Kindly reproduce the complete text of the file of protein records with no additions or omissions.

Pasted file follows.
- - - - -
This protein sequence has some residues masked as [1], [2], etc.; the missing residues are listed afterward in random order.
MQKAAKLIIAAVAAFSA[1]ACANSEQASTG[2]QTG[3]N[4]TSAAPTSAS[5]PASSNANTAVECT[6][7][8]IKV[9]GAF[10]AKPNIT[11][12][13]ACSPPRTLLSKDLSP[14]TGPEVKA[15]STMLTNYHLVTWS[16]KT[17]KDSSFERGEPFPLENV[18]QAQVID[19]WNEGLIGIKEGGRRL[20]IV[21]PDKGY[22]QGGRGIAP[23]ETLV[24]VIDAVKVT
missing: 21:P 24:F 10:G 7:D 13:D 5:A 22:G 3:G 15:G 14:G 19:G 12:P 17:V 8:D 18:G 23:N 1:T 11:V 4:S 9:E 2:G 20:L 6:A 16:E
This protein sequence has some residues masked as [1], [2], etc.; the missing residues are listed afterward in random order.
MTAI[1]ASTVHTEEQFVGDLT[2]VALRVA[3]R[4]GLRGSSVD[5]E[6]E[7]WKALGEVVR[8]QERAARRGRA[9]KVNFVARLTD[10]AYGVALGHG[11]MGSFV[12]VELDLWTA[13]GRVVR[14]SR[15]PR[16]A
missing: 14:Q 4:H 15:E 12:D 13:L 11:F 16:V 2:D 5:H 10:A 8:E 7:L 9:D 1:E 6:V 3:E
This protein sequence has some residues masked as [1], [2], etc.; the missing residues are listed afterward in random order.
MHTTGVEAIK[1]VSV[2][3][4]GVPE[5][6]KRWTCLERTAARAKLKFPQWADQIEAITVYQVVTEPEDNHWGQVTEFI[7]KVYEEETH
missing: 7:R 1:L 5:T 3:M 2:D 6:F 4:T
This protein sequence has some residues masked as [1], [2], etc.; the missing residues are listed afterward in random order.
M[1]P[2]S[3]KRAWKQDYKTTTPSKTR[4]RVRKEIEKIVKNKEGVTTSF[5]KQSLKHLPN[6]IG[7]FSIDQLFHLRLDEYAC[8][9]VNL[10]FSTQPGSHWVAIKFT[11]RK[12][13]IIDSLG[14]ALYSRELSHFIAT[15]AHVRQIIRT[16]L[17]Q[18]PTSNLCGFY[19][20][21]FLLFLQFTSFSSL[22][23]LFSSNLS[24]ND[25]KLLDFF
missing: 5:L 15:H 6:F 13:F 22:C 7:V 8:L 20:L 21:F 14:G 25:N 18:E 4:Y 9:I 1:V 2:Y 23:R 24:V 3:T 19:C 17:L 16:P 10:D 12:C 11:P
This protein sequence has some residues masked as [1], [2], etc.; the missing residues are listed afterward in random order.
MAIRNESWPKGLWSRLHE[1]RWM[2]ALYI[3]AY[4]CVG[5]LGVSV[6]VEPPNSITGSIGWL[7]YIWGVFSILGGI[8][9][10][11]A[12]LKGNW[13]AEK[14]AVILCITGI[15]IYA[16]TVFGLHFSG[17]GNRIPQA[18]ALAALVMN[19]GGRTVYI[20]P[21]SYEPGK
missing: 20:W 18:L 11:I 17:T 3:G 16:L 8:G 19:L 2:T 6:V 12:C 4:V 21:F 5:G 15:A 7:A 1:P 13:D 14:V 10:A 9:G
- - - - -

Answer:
This protein sequence has some residues masked as [1], [2], etc.; the missing residues are listed afterward in random order.
MQKAAKLIIAAVAAFSA[1]ACANSEQASTG[2]QTG[3]N[4]TSAAPTSAS[5]PASSNANTAVECT[6][7][8]IKV[9]GAF[10]AKPNIT[11][12][13]ACSPPRTLLSKDLSP[14]TGPEVKA[15]STMLTNYHLVTWS[16]KT[17]KDSSFERGEPFPLENV[18]QAQVID[19]WNEGLIGIKEGGRRL[20]IV[21]PDKGY[22]QGGRGIAP[23]ETLV[24]VIDAVKVT
missing: 21:P 24:F 10:G 7:D 13:D 5:A 22:G 3:G 15:G 14:G 19:G 12:P 17:V 8:D 18:G 23:N 1:T 11:V 4:S 9:E 2:G 20:L 6:A 16:E
This protein sequence has some residues masked as [1], [2], etc.; the missing residues are listed afterward in random order.
MTAI[1]ASTVHTEEQFVGDLT[2]VALRVA[3]R[4]GLRGSSVD[5]E[6]E[7]WKALGEVVR[8]QERAARRGRA[9]KVNFVARLTD[10]AYGVALGHG[11]MGSFV[12]VELDLWTA[13]GRVVR[14]SR[15]PR[16]A
missing: 14:Q 4:H 15:E 12:D 13:L 11:F 16:V 2:D 5:H 10:A 8:E 7:L 9:D 1:E 6:V 3:E
This protein sequence has some residues masked as [1], [2], etc.; the missing residues are listed afterward in random order.
MHTTGVEAIK[1]VSV[2][3][4]GVPE[5][6]KRWTCLERTAARAKLKFPQWADQIEAITVYQVVTEPEDNHWGQVTEFI[7]KVYEEETH
missing: 7:R 1:L 5:T 3:M 2:D 6:F 4:T
This protein sequence has some residues masked as [1], [2], etc.; the missing residues are listed afterward in random order.
M[1]P[2]S[3]KRAWKQDYKTTTPSKTR[4]RVRKEIEKIVKNKEGVTTSF[5]KQSLKHLPN[6]IG[7]FSIDQLFHLRLDEYAC[8][9]VNL[10]FSTQPGSHWVAIKFT[11]RK[12][13]IIDSLG[14]ALYSRELSHFIAT[15]AHVRQIIRT[16]L[17]Q[18]PTSNLCGFY[19][20][21]FLLFLQFTSFSSL[22][23]LFSSNLS[24]ND[25]KLLDFF
missing: 5:L 15:H 6:F 13:F 22:C 7:V 8:L 20:L 21:F 14:G 25:N 18:E 4:Y 9:I 1:V 2:Y 23:R 24:V 3:T 19:C 17:L 16:P 10:D 12:C 11:P
This protein sequence has some residues masked as [1], [2], etc.; the missing residues are listed afterward in random order.
MAIRNESWPKGLWSRLHE[1]RWM[2]ALYI[3]AY[4]CVG[5]LGVSV[6]VEPPNSITGSIGWL[7]YIWGVFSILGGI[8][9][10][11]A[12]LKGNW[13]AEK[14]AVILCITGI[15]IYA[16]TVFGLHFSG[17]GNRIPQA[18]ALAALVMN[19]GGRTVYI[20]P[21]SYEPGK
missing: 20:W 18:L 11:I 17:T 3:G 16:L 8:G 19:L 2:T 6:V 12:C 4:V 21:F 5:G 15:A 7:A 1:P 13:D 14:V 10:A 9:G